Pima County will soon have to dump one of its dumps.
The 80-acre Tangerine Landfill, near Tangerine Road and Interstate 10, is close to reaching its 6,754,462 cubic yard capacity, and its gates must be closed to commercial and residential use sometime early next year.
“That sort of leaves us stuck with nowhere to go,” said department director Ursula Kramer of the Pima County Department of Environmental Quality’s Solid Waste Division.
Kramer said closure could happen as soon as January 2009 or as late as June, depending on how much trash is present.
After the public closure, trash from two transfer stations, one in Catalina and the other at Ryan Airfield, will be trucked to the Tangerine Landfill until the landfill reaches capacity.
Closing the landfill after 26 years will be inconvenient for some residents.
Marana resident Bill Wales comes here about two to three times a year. While the closure will not affect him drastically, the Northwest location is affordable compared to alternatives.
“The thing about it is, this place is cheap,” he said.
Nearby, Rafael Elias was unloading plant debris from his landscaping business.
“It’s going to be a pain in the butt,” he said.
For Elias, high gas prices will make hauling the trimmings to another location an issue. The landfill is closing for two reasons: it cannot safely expand upward, and horizontal expansion is ruled out due to its proximity in a flood plain.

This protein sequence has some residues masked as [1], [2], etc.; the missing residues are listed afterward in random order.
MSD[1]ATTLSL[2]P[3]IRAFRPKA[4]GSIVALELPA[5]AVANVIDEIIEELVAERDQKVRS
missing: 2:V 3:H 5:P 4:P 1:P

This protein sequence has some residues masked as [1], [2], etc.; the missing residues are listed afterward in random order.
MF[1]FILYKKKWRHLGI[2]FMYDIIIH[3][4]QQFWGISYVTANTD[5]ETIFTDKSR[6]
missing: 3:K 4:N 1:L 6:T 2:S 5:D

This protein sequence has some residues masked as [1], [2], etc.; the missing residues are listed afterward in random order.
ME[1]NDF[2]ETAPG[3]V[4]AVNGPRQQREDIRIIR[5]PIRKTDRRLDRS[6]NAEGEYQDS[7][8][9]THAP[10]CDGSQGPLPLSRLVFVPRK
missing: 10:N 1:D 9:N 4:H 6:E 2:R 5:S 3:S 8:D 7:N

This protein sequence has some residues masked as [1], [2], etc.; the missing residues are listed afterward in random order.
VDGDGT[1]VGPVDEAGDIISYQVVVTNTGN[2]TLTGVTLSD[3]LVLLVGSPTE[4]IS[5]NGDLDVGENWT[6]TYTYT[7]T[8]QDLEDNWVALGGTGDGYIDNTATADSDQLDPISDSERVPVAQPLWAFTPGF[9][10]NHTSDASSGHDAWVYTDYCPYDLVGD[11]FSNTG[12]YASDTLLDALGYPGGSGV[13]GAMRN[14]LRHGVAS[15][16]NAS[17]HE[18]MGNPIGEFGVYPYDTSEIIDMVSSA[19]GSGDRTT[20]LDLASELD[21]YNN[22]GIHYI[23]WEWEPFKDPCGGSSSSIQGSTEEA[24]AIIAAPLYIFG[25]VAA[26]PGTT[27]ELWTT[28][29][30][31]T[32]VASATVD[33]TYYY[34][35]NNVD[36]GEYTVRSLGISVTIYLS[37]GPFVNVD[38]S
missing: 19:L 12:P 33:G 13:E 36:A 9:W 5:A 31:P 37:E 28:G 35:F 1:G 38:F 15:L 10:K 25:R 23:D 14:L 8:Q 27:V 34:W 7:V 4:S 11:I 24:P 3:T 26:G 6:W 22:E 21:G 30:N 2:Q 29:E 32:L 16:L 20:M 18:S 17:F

Pima County does not have the funding to build another landfill, making desert dumping a concern for county officials.
The county also operates landfills in Sahuarita, Ajo and at Ina Road.
When the landfill finally closes for good, it will be capped with a mound of dirt, complying with environmental standards, Kramer said.
One of the options still on the table for the landfill is a methane reclamation project. Due to the push for alternative energy, many landfills are being tapped for their methane gas, which can be converted into electricity.
Tucson Electric Power is already extracting methane from the Los Reales landfill near I-10 and Valencia Road.
“Our project is viable because of its proximity to the power plant,” said TEP spokesman Joe Salkowski. The project was launched in 1999 and saved 180,000 tons of carbon dioxide from entering the atmosphere.
In order to convert garbage to electricity, methane gas that’s emitted is transported to a boiler, where it is combined with coal and burned to generate electricity at a power plant about three miles away.
As long as garbage keeps getting dumped in the Los Reales landfill, there will be enough available methane for the plant to continue to produce electricity.
About a quarter of the country’s methane gas emissions comes from landfills, according to the Environmental Protection Agency.
The Tangerine Landfill may be too small for extracting methane, but new state energy regulations could allow for the Northwest’s garbage to be put to good use. Finding a viable way to transport the methane from the Tangerine site to somewhere it can be converted is another challenge to harvesting the landfill gas.
For a monthly update on the landfill, residents can visit www.deq.pima.gov/waste.